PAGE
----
Logansport Pharos-Tribune from Logansport, Indiana on February 28, 1891 · Page 8
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Logansport Pharos-Tribune from Logansport, Indiana · Page 8

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Logansport, Indiana
Issue Date:
Saturday, February 28, 1891
Page:
Page 8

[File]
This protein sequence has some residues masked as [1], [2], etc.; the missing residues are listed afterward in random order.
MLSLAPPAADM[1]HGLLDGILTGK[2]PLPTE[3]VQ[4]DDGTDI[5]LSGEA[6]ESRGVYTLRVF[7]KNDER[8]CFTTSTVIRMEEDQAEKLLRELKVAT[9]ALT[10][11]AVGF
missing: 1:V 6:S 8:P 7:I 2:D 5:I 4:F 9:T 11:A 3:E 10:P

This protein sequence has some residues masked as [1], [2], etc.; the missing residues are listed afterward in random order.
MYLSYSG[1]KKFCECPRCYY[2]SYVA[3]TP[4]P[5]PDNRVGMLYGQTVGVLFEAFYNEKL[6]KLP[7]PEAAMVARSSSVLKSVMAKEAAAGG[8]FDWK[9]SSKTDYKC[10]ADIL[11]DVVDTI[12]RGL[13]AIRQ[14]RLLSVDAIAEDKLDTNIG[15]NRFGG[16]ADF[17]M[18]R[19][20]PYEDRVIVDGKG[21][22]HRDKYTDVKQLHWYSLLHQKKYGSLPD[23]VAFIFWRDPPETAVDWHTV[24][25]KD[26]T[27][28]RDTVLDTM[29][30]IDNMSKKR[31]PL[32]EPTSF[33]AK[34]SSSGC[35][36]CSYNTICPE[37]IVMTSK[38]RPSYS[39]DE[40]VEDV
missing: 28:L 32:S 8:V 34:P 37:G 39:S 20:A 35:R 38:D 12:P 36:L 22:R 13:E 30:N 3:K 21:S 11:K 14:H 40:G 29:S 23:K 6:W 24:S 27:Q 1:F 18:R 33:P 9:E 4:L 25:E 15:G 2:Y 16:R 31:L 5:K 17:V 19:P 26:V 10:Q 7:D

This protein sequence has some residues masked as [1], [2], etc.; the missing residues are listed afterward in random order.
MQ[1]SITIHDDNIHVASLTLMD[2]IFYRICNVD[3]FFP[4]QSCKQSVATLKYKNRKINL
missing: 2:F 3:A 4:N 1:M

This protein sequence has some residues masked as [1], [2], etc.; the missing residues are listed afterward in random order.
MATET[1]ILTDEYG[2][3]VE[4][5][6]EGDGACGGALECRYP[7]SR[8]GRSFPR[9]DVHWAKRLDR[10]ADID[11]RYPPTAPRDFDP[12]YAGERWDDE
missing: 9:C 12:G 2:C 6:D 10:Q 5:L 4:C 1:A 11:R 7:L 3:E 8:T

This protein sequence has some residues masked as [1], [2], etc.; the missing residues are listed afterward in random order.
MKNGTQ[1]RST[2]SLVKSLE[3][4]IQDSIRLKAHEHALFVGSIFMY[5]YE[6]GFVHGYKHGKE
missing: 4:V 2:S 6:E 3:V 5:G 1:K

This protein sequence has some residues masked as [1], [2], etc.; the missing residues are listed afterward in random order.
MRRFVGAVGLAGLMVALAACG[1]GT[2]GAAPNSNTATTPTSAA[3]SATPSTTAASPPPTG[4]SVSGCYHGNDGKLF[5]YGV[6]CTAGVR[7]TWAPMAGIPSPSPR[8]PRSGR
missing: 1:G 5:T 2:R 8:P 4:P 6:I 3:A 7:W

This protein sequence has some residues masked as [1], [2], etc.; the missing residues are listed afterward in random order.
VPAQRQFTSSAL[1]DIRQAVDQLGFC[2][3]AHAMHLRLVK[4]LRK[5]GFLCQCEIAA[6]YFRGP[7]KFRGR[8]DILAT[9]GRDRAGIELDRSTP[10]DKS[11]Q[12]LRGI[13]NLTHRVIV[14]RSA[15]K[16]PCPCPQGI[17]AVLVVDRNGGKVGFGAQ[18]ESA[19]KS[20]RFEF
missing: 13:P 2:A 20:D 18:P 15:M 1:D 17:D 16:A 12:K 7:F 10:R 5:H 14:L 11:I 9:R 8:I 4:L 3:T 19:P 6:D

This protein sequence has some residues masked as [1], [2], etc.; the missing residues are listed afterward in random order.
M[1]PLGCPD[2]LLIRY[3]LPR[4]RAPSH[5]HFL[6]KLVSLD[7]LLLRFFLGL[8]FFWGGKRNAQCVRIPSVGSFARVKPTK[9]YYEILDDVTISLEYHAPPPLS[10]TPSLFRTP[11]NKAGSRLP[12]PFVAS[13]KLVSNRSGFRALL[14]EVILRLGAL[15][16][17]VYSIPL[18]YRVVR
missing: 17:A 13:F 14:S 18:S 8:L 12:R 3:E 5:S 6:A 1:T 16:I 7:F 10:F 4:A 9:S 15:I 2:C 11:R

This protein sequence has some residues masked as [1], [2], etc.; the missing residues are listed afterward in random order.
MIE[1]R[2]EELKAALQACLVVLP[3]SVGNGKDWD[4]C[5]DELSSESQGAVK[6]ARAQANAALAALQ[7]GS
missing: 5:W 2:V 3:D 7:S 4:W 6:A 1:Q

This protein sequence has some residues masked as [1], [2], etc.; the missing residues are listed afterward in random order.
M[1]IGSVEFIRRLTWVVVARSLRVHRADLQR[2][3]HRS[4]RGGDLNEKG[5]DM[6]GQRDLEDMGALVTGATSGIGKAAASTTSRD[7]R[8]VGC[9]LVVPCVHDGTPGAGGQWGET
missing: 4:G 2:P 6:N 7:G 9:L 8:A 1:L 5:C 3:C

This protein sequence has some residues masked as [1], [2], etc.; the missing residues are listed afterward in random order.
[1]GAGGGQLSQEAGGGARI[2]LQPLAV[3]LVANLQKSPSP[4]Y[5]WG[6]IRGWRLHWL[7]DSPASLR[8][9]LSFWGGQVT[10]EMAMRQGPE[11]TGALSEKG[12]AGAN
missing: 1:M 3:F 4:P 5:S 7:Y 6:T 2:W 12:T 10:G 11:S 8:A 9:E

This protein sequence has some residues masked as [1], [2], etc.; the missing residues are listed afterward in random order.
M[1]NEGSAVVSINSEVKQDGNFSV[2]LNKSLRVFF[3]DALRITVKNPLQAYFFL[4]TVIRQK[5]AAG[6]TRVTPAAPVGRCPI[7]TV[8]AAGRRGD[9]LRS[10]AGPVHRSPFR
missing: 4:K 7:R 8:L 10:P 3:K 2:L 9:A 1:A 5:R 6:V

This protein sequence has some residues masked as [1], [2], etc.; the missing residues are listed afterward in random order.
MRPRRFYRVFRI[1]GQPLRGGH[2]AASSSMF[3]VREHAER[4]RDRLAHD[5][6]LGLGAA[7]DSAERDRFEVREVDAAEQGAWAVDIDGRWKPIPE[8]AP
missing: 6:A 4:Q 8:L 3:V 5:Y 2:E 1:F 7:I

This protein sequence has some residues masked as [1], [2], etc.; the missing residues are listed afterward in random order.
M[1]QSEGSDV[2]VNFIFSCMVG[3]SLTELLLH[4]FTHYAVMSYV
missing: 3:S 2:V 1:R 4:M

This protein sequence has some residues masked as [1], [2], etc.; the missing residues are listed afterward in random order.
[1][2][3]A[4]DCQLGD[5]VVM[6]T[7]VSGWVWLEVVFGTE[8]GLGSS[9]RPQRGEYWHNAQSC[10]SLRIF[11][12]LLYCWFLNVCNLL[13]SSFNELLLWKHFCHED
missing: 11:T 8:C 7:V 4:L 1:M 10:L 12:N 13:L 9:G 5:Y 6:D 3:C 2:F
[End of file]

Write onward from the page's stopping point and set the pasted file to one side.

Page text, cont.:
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SPRING STYLES IN JACKETS On' exhibition. Black and all colors Stocinet and imported cloth garments SCHMITT & HEFFLEY, Our special of sale of Jersey ribbed fast black hose for ladies and children 3 pair for 25cts. is still on. NOVELTIES -i! [__'. t In Spring 1 Goods Are Daily Arriving at the Tailoring Establishment of JACOB HERZ. Call Early and Secure Choice. They Kick 'em Out! But it will take them some time to kick these out. ' OUR NEW SPRING HEEL SHOES Are, worth your Inspection. WALKER & RAUCH, 42O Broadway. The Best on Earth Ben Fisher's Pure Baking Powder 311 Fourth Street.' SIRING STYLES, For Suits, Pantaloons and Overcoats have arrived. The assortment is complete. Call, and see them. Harry G. Tucker, , :-: The Pearl Street Tailor. :-: For the Next Four Weeks j 1 IJwiU sell you an elegant suit for S22.OO CASH. f? IJdo this to make room for the finest line of Spring Goods I fever brought to this city Daily Journal. SATURDAY MORNING, FEB. 28. J. B. L. Blood and Liver eodi-w ,r save . them cents per . HOOLEY, Tbe ™ Pearl Street. Use Tonic. Mrs. S. A. Hall o r Ft. Wayne 1 visiting friends in the city. Mrs. B. K. Talbott returned yester day from a week's visit at Chicago Miss Millie Gray entertained the Chestnut Club very pleasantly las evening. See our gloves for riding, driving- walking or dress, at Patterson's, the Haberdasher. Mr. Griffith, the proprietor of the Barnett hotel, is down from Chicago for a few .days. Buy tumblers now and for jelly glasses; only 20 dozen, at the Bazaar. A full line of stockinette jackets just received at John Gray's. Pi-ice and quality can't be beaten. Don't fail to read John Gray's corner on stockinette jackets, and then go and select one \vhile the assortment is full. Supply yourseh'cs with tumblers, our special price for to-day is 2 cents each, or 20 cents per dozen, at the Bazaar. ; Miss Julia Fawcett, editor of the Galveston News, was in the city yesterday, and honored the Journal of- flee by a call. " The fire department was called out yesterday afternoon by a burning chim- nej r at the corner of 5th Oand Canal street. No damage. There will be services in the U. B. Church, in Shultztown, Sunday evening, Rev. Butler, pastor. All arc cordially invited to attend. The remains of the young son of A. J Neff will he brought to this city today at 1:30 from Richmond, and will be taken immediately to Mt. Hope. A pleasant social dance instigated byJoeCulpand Byron Wilson was given at the G. A. R, hall last night. The dance .will be repeated next Friday night. J. B. Stanley and Jay Powell returned yesterday from, their temperance crusade in the north western pa»t of the State. They will start out again in the good work next week, going to Valparaiso. Mr. and Mrs. Thomas Cunningham entertained about twenty-five of their friends in a very pleasant manner at their home on Toledo street, Wednesday evening, taffy pulling being the main featureof the evening. Miss Lucy Long, who has been visiting relatives and friends in the city for the past month, leaves to-day for New Castle Washington, . where she will make her future home. Miss Long has made many friends while in the city who will regret to hear of her departure. She was to have taken the part of Little Buttercup in the opera Pinafore to he given here in April.' •' ••Zeb, the Clodhopper," by the Melville company, attracted one of the biggest houses of the season a Dolans last night, and the company gave a very pleasing performance. The title role was sustained by by Mr. Frank G. King in. a pleasing manner, and Miss Rose Melville as the pet of the farm was as charming as ever. The support was able. The balloting- for the handsomest lady and the homliest gentleman in the house resulted in the prize of an elegant mirror being awarded to Miss Maggie McChuna, a pretty dining room girl at the Murdock hotel, and the silk hat being, awarded to Carl Dyke, a wellknown attache of the Barnett hotel. The Melville company .will close its weeks engagement tonight, playing "The Daughter of the Regiment." Matinee this afternoon. RAILROAD RUMBLINGS. Baggagemen the tmictigo Item* from the Note-Book of Our Kullwuy Reporter—Point* Personal . aiul OtIicnvt>iC. The following bulletin was posted yesterday. It is the final answer to the grievance committees at Pittsburgh and is thought to he in the nature of a compromise, and that it has been agreed upon as such. To the Conductors, Brakemen Englnemen, ami Firemen of Division. As contemplated in the announcement of the General Manager, dated February 9, 1891, that "local conditions, such as readjustment of runs, Dumbei of men on crews and similar matters, will receive attention at the hands of the proper officers," the following practice will be in effect on this division on and after March 1, 1891. The practice of imposing' lines or the custom of allowing employes to p;iy for loss of tools and damage to rolling stock and company's property will he discontinued, and discipline will he administered by suspension or discharge. . Where investigations disclose that the men are deficient in their knowledge of the book of rules or machinery, an examination will be made thereon before the men are permitted to return to work. When men report for duty after being oft' on account of accident or sickness, and in the judgement of the Superintendent a physician's certificate is necessary as determining the fitness of the man for service, such certificate must he furnished, Competent callers will be appointed to call the trainmen at least one hour before leaving time of trains, provided ttev live within limits fixed for each yard, and have entered their addresses in a book to be kept for that purpose at the designated offices. Exceptions will be made to this rule in cases of men assigned to regular runs; in such cases no calls will he made. When trainmen are called for duty and their trains are annulled, two hours will he allowed at overtime rates, and men will report in when trains are annulled and register ahead of any not yet called.- If called and notified of the annulment of train before reaching yard or engine house, no time will he allowed. Trainmen sent away to attend court as witnesses in the company's interest will be paid the regular trip rate for each day or part thereof, and actual living expenses while engaged io such service. In making light and deadhead trips, men will be paid MS follow: Light engine and caboose—-full through freight time. Light engine or caboose attached to a freight train—full through freight .time, and the deadhead crew will he expected to assist in the work. Deadheading on passenger trains— one-half their regular trip rates. Where through gravel trains are run by crews regularly assigned to that service, or by work train crews, they will be paid work train rates. When they are hauled by road crews, road rates will be paid. As far as practicable, trial engine- men will prepare engines for road service; when it is necessary for roadmen to try engine, they will be paid overtime rates for the actual time employed. As a general practice, it is not deemed advisable to transfer yard engineinen to road service. Where such transfers are made, the yard enginemen will first be required to run on the road six months as firemen. Their service as enginemen in the yard will be used in fixing their classifiation. The watching of engines by firemen at terminals is a part of the duties of a round trip, and is covered by t-he rate for that trip. In cases where the firemen have to perform the duties of watchmen after the trip is ended,compensation will be made, provided it is not already covered by. the overtime allowances. Firemen will he required to wipe fixtures inside cab and wipe jacket, bell and number plate, clean windows and keep engine looking generally neat. The care that a fireman takes of his engine is a part of his duty, and is-duly considered when he comes up for promotion. Extra firemen will be used whenever practicable to fill temporary vacancies in the force of hostlers; when neces- ;ary to use a regular fireman, who misses his run in consequence, he will be paid his regular rates. Employes held off pending investigation shall be given a trial as soon as it can he arranged. In cases where the men are found innocent, such allowance will be made as seerns to be equitable. C.-M. BENNETT, Superintendent. PARTIES HOLDING NOS. Funeral oftlie Two Conductor*. The funeral of conductor Charles . Case, who was killed in the Hagers- towa wreck on Wednesday, will be held from his late residence on High street Sunday afternoon at 2 o'clock. The funeral of George H. Button, 16 veteran conductor -who died of paralysis Thursday morning, will he held at his late residence, 419 Market itreet, Saturday afternoon at 2 o'clock, services conducted by Kev. B. F. Miller, rector of the Episcopal church. A humorous fact about. Hood's Sar- sarsaparilla—it expels had humor and creates food humor. Be sure to get Hood's. 10 2383 2850 3591 4858 HOT 85GO 10166 11359 11877 2387 3241 4394 5402 7995 " 9120 10400 11364 3851 4663 -2509 3507 4770 5623 8209 1C05'6 1G602 11848 ;' 4321 9178 10603 Will find it to their interest by calling on H A R R Y F R A N K Liberal One Price Clothier of Logansport and Delphi.: Wilson, Humphreys & Co, 2OO and 2O2 Fourth St. What a Gent Will Buy. You can buy any of the following articles for a penny at McCaffreys': 4O Hair Pins, 5OO Yards of Thread, A Paper Needles, A Paper pins, 1 Dozen Cloths Pins, A Fancy Thimble, 2 Lead Pencils. It costs us a hundred times as much to; telFyou of this as we will ever make on what you buy of them-rbut they are Only samples. If a penny buys so much what will 100 pennies buy? If some necessities cost so little, others will be proportionately as cheap and McCaffrey keeps almost. every necessity or luxury that you have want for. COST t- 5 Is an all important matter with you on such things. Pay $500 more than you should for a house and it is lomparitively little. But pay more than you should for what you every day find need for, and the constant drain will in a few years take all that a home would cost you. You pay for all things just the least that they can lell for by : ; . -;';•.'•?'!• H. McCaffery & Co,